"The Relive Box", 6th Mass Extinction, Capitalism, Collapse of Industrial Civilization, Corporate State, Corporatocracy, Dystopic Future, Environmental Collapse, Gross Inequality, Inverted Totalitarianism, Luis Suarez-Villa, Passenger Pigeon, Peak Oil, Richard Heinberg, Richard Wolff, T. C. Boyle, Tasmanian Aborigines, Techno-Optimists, Technocapitalism, Technocapitalism: A Critical Perspective on Technological Innovation and Corporatism, Technophelia
“Life is tragic and absurd and none of it has any purpose at all. Science has killed religion, there’s no hope for the future with seven billion of us on the planet, and the only thing you can do is to laugh in the face of it all.”
~ TC Boyle
This past Thursday night I went to a reading by author T.C. Boyle at Northern Arizona University’s Cline Library. Outside the entrance of the auditorium were a couple of tables lined with signed copies of his numerous novels and collections of short stories and manned by a few young people, perhaps college students, taking people’s money. I had already bought a copy of T.C. Boyle Stories at the local bookstore before coming and read a few of the short stories before the auditorium doors opened. I seldom go to such events, but what had first caught my eye were the titles of some of his books, one of which is A friend of the Earth whose premise is rather dystopic.
While waiting in line for the event, I opened up my book and read “The Extinction Tales” from the author’s first volume of short stories. The title of this particular short story states exactly what it’s about, taking the reader across continents and centuries from the massacre of the passenger pigeon to the genocide of the aboriginal Tasmanians. A couple of modern-day vignettes serve as the bookends to this vast sweep of history, at the beginning the hunting skills of a lighthouse caretaker’s pet cat snuff out the remaining population of the island’s unique bird species and at the end a man is haunted by the death of his father whose funeral he neglected to attend.
The doors opened and perhaps 100 to 200 people filled the seats. After a few fawning introductions by a couple of NAU faculty members, Tom Coraghessan Boyle took the lectern. Tall and lanky with a goatee, wearing red sneakers, and dressed in black with the glowing cat eyes of a printed t-shirt peaking through his opened sports jacket, he appeared more hipster than a sixty-something tenured English professor, but spoke as eloquently and articulately as one would expect.
He read two stories, but the second one resonated with me the most. “The Relive Box” is an allegorical tale of a middle-aged single father who becomes obsessed with the latest hi-tech escapism device which mentally transports people back to any specified time in their life by reading their memories. He’s stuck reliving various moments of his past while his present life falls apart. The ‘here and now’ simply becomes lifeless space and time to be filled by the ‘relive box’.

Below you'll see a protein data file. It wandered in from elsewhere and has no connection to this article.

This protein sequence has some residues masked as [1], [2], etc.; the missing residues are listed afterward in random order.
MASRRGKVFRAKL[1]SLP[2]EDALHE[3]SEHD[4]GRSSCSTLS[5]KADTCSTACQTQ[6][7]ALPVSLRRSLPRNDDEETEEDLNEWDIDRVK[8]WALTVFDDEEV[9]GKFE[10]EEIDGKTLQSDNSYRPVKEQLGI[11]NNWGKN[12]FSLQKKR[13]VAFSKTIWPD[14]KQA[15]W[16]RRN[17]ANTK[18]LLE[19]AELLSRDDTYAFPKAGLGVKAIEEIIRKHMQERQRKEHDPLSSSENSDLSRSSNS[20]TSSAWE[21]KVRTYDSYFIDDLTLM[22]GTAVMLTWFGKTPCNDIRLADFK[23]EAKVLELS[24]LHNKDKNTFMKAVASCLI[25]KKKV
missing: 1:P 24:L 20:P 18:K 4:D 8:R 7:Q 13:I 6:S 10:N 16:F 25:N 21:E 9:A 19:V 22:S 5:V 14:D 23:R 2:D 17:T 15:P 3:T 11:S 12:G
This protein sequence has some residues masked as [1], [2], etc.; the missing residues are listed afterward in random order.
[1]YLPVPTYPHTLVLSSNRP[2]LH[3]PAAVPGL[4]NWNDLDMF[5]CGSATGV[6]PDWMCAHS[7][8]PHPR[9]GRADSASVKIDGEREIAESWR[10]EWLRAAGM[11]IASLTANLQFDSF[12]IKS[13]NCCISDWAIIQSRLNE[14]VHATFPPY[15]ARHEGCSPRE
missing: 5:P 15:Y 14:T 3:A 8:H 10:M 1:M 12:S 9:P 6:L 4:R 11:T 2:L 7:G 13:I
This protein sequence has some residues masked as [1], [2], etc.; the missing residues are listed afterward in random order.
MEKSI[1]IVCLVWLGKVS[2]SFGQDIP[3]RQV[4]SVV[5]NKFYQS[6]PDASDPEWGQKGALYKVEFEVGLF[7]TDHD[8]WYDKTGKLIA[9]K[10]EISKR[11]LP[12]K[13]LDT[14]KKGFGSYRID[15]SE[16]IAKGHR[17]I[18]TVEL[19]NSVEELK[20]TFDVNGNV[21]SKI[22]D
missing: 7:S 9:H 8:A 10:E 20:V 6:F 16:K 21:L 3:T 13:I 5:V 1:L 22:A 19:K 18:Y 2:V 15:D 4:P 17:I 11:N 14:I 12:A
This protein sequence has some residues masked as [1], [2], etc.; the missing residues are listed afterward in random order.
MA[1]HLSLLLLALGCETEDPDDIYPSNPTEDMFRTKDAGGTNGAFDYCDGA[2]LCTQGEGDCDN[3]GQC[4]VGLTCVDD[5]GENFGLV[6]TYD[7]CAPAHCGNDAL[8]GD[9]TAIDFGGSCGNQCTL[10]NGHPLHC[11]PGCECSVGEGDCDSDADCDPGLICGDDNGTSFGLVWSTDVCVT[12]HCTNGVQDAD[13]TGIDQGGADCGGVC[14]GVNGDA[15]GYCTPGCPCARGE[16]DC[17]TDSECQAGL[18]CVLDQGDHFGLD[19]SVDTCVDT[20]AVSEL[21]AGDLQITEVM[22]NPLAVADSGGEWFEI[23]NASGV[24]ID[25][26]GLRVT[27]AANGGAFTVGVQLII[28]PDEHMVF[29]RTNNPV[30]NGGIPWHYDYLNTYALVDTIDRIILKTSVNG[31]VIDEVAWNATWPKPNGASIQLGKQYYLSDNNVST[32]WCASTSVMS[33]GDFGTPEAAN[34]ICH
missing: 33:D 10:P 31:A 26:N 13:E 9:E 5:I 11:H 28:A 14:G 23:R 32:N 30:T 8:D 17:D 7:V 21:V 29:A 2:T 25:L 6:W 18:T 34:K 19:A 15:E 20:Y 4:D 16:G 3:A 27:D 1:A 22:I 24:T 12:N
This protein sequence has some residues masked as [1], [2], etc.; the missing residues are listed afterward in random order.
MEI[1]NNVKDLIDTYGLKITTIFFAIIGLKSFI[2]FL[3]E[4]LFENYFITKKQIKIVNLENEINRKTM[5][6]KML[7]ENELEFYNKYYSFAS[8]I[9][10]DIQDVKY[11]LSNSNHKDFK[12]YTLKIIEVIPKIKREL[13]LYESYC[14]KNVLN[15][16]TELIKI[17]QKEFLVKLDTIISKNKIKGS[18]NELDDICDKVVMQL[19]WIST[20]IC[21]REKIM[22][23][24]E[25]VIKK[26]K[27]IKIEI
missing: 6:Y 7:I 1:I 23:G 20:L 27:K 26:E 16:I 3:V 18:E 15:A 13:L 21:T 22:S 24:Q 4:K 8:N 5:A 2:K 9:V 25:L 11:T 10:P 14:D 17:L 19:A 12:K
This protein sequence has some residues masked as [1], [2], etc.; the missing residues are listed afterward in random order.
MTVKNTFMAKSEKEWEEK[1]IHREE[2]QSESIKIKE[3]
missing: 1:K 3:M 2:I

The parallels with today’s addiction to computers, video games, iPhones, and social media are obvious; our inseparable relationship with technology has made us virtual cyborgs. Our enslavement to technology extends to a societal level with the wide-held assumption that geoengineering and adaptive technologies will evolve in time to spare us from the worst of a collapsing environment, allowing business-as-usual to continue no matter how dire current scientific reports and future projections may be. Unarmed by a blind faith in technology, industrial civilization barrels headlong into a world growing more violent and unstable by the day. Technocapitalists live by the sword of technology and will die by it as well.
In the hands of corporate capitalists, our socio-economic system brings us terminator seeds from Monsanto, predatory banking instead of public banking, the military industrial complex’s war for profit instead of national defense, viagra instead of antibiotics, a government for the ultra wealthy and not the majority, corporate rule with Citizens United instead of representative democracy, and so on.
Technology is no different in capitalism’s overriding dependency on the successful accumulation of capital:
The system within which institutions, cultures, and people operate determines its policies, beliefs, and behaviors. Those operating within a capitalist system conform to the dictates of corporations. Capitalism cannot be reformed and its resiliency to stay afloat during environmental collapse is remarkable:
Nonetheless, in the final analysis, our entire way of life based on fossil fuels and infinite growth on a planet of finite resources is untenable…
“A small minority — people who are at the margins of the system and who are thus able to observe it as if from outside, who are not tied into any of the major influence groups, and who have learned to seek out alternative sources of information and think critically — will gradually come to the conclusion that the entire system of industrial civilization is inherently unsustainable.”
~ Richard Heinberg, Powerdown: Options and Actions for a Post-Carbon World
A “post-carbon world” may very well not include people, but building an alternative system demands that we believe a post-collapse world does include survivors.